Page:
Tuesday, April 1, 2008

WSJ: U.N. Reformer (Really)

April 1, 2008

More than one American has tried to make the United Nations live up to its original ideals -- Pat Moynihan, Jeane Kirkpatrick, John Bolton. We'd add to that distinguished list the name of Mark Wallace, an ambassador to the U.S. mission at Turtle Bay who resigned yesterday having tried for two years to make the U.N. a more transparent place.

Mr. Wallace's biggest contribution was exposing the fraud and corruption in U.N. Development Program operations in North Korea. In the wake of his investigation, the then-new Secretary-General, Ban Ki-moon, was shocked enough to order an external audit of all U.N. programs. It didn't take long for Mr. Ban to backtrack on the extent of his original order, but his subsequent probe of the UNDP in North Korea confirmed Mr. Wallace's findings, as did a Congressional investigation.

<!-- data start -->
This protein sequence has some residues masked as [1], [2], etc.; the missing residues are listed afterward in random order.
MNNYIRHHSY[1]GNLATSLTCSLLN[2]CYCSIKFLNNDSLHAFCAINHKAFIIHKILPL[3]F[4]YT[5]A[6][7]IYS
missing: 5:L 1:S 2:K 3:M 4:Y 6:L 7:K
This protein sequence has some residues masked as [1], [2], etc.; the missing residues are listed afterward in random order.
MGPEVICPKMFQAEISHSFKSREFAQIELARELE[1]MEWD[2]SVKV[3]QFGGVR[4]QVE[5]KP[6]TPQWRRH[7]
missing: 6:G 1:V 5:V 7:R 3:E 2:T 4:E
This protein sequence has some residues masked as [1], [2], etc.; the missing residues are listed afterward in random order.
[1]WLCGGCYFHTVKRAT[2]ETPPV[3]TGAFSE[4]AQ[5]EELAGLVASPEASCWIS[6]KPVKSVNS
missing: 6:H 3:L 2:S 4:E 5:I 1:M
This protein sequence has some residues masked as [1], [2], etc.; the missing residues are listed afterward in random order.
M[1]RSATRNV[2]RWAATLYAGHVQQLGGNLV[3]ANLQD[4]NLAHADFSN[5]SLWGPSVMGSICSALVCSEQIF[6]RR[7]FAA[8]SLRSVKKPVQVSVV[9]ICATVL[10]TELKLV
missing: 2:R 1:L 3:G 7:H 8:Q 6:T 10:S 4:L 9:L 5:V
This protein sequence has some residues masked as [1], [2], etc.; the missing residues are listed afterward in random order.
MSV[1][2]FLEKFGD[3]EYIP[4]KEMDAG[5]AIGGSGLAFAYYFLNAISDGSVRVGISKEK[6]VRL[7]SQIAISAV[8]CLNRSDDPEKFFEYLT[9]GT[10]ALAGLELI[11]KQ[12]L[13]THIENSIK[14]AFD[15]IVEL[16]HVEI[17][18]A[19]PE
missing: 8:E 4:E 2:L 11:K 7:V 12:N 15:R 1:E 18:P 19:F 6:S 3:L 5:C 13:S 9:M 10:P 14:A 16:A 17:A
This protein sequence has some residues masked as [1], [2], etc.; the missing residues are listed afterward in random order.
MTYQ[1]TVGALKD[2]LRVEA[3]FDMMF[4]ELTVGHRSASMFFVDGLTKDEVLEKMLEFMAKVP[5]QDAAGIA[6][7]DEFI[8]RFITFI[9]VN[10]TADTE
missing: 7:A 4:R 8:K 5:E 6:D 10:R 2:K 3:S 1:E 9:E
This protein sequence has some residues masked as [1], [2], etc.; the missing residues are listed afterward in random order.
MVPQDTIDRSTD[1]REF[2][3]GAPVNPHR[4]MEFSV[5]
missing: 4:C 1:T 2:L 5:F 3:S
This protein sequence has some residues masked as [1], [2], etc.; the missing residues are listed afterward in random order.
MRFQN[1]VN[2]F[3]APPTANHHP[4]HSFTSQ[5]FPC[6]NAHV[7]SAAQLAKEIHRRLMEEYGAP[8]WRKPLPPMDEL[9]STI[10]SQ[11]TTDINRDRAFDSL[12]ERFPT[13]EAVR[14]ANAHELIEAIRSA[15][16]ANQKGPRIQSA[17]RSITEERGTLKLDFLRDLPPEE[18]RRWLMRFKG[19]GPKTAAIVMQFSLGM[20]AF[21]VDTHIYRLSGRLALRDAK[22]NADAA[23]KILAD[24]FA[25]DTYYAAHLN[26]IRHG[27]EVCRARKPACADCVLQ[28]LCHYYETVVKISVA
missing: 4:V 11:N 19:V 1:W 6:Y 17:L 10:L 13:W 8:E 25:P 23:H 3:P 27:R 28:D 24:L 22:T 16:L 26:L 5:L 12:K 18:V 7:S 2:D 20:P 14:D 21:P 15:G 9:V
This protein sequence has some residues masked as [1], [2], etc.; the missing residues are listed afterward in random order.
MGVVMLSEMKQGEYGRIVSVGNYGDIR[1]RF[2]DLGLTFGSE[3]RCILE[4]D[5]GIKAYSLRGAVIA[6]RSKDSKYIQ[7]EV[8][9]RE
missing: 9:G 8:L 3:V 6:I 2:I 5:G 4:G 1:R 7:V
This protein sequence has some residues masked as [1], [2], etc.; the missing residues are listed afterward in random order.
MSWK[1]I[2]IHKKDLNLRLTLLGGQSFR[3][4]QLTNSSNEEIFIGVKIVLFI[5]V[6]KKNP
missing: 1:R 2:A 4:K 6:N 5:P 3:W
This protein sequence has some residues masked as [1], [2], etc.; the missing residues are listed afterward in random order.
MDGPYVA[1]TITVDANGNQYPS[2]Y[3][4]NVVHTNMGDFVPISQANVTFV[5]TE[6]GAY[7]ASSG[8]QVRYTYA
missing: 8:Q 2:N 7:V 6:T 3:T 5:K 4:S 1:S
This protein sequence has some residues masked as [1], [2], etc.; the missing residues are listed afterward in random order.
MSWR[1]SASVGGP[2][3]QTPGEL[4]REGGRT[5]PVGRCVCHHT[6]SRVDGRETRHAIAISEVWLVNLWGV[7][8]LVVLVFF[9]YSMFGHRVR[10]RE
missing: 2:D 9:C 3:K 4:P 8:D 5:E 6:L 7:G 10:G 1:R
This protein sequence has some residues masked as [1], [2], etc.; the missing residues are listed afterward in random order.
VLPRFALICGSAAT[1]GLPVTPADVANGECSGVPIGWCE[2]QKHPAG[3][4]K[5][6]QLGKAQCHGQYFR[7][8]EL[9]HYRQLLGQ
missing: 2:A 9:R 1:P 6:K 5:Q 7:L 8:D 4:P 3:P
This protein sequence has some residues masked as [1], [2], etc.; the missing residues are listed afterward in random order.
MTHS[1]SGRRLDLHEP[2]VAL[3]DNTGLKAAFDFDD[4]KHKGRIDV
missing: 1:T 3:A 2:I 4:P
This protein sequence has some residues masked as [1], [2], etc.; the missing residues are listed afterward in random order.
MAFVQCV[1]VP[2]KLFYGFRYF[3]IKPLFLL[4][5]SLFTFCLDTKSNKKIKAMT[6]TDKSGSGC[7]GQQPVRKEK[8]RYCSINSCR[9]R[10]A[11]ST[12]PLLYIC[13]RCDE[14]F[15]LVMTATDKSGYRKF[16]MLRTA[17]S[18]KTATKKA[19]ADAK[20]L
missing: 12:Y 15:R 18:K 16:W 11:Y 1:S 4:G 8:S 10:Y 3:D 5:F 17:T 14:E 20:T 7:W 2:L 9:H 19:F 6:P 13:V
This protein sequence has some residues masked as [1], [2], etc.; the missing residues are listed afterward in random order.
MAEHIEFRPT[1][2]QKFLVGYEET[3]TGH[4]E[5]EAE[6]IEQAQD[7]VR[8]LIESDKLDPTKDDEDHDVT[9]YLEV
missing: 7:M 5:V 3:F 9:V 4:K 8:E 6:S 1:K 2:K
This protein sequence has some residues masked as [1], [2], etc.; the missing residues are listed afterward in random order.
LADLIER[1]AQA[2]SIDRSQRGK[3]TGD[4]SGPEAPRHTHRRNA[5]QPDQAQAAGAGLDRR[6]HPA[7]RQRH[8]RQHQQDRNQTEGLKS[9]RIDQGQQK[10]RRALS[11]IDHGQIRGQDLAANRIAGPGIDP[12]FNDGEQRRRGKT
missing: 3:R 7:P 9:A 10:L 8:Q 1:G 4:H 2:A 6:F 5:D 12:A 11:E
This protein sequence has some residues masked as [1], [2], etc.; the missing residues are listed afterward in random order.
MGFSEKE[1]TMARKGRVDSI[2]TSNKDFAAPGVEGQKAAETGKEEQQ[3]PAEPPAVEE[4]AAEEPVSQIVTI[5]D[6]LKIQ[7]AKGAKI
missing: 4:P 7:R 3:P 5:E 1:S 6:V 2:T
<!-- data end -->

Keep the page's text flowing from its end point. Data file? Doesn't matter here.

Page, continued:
Along the way, Mr. Wallace faced hostility from bureaucrats who don't think the country that provides nearly a quarter of the U.N. budget should demand more accountability. The UNDP's shoddy oversight of its North Korea operations is rightly seen as a wake-up call for better governance throughout the U.N. system. Mr. Wallace has lobbied for making internal audits, now secret, available to all member states. He also wants the U.N. to make more information, especially on budgets, available to the general public. And he has pushed for a more effective Ethics Office and protection of whistleblowers.

His record is also a lesson to those American officials who think their obligation is merely to get along at these international institutions. Mr. Wallace was unpopular with certain high State Department officials, who didn't want to risk their engagement with Pyongyang over corruption. He's the one who had it right.

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